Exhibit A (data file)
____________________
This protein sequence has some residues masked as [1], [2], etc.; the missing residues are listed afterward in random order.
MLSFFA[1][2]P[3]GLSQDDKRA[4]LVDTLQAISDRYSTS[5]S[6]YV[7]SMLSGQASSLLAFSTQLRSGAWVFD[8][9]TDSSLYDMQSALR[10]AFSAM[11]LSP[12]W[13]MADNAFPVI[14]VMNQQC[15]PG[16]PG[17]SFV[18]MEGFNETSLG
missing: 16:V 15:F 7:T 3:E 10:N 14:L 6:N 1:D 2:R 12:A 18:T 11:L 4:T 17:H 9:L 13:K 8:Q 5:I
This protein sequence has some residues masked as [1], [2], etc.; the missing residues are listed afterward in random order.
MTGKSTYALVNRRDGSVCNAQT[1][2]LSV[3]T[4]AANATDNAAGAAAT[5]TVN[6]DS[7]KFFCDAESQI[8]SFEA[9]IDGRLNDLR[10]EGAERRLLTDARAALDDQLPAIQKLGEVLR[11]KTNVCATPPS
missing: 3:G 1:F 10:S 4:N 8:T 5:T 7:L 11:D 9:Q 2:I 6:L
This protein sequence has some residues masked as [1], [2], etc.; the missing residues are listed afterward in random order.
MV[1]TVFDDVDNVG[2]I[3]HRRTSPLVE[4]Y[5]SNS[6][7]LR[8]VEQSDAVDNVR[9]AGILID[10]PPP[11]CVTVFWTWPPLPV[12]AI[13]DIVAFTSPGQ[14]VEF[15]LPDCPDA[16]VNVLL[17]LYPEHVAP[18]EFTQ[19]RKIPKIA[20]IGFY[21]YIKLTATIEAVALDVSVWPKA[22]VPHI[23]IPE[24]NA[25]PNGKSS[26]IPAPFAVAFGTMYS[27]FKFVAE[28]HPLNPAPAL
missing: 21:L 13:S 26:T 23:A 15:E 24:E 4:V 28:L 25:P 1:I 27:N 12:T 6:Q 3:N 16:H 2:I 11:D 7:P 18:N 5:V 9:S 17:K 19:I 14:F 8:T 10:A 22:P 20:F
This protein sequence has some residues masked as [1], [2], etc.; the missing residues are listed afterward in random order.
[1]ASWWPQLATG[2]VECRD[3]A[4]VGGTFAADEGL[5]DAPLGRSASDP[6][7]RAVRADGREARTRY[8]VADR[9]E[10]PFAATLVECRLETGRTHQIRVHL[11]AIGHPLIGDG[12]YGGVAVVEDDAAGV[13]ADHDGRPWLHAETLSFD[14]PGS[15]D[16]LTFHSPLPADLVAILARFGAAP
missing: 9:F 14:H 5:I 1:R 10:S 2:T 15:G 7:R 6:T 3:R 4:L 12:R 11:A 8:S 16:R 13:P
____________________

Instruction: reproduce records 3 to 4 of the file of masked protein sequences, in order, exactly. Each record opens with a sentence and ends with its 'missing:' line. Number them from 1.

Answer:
This protein sequence has some residues masked as [1], [2], etc.; the missing residues are listed afterward in random order.
MV[1]TVFDDVDNVG[2]I[3]HRRTSPLVE[4]Y[5]SNS[6][7]LR[8]VEQSDAVDNVR[9]AGILID[10]PPP[11]CVTVFWTWPPLPV[12]AI[13]DIVAFTSPGQ[14]VEF[15]LPDCPDA[16]VNVLL[17]LYPEHVAP[18]EFTQ[19]RKIPKIA[20]IGFY[21]YIKLTATIEAVALDVSVWPKA[22]VPHI[23]IPE[24]NA[25]PNGKSS[26]IPAPFAVAFGTMYS[27]FKFVAE[28]HPLNPAPAL
missing: 21:L 13:S 26:T 23:A 15:E 24:E 4:V 28:L 25:P 1:I 27:N 12:T 6:Q 3:N 16:H 2:I 11:D 7:P 18:N 5:V 9:S 17:K 19:I 14:F 8:T 10:A 22:P 20:F
This protein sequence has some residues masked as [1], [2], etc.; the missing residues are listed afterward in random order.
[1]ASWWPQLATG[2]VECRD[3]A[4]VGGTFAADEGL[5]DAPLGRSASDP[6][7]RAVRADGREARTRY[8]VADR[9]E[10]PFAATLVECRLETGRTHQIRVHL[11]AIGHPLIGDG[12]YGGVAVVEDDAAGV[13]ADHDGRPWLHAETLSFD[14]PGS[15]D[16]LTFHSPLPADLVAILARFGAAP
missing: 9:F 14:H 5:I 1:R 10:S 2:T 15:G 7:R 6:T 3:R 4:L 12:R 11:A 8:S 16:R 13:P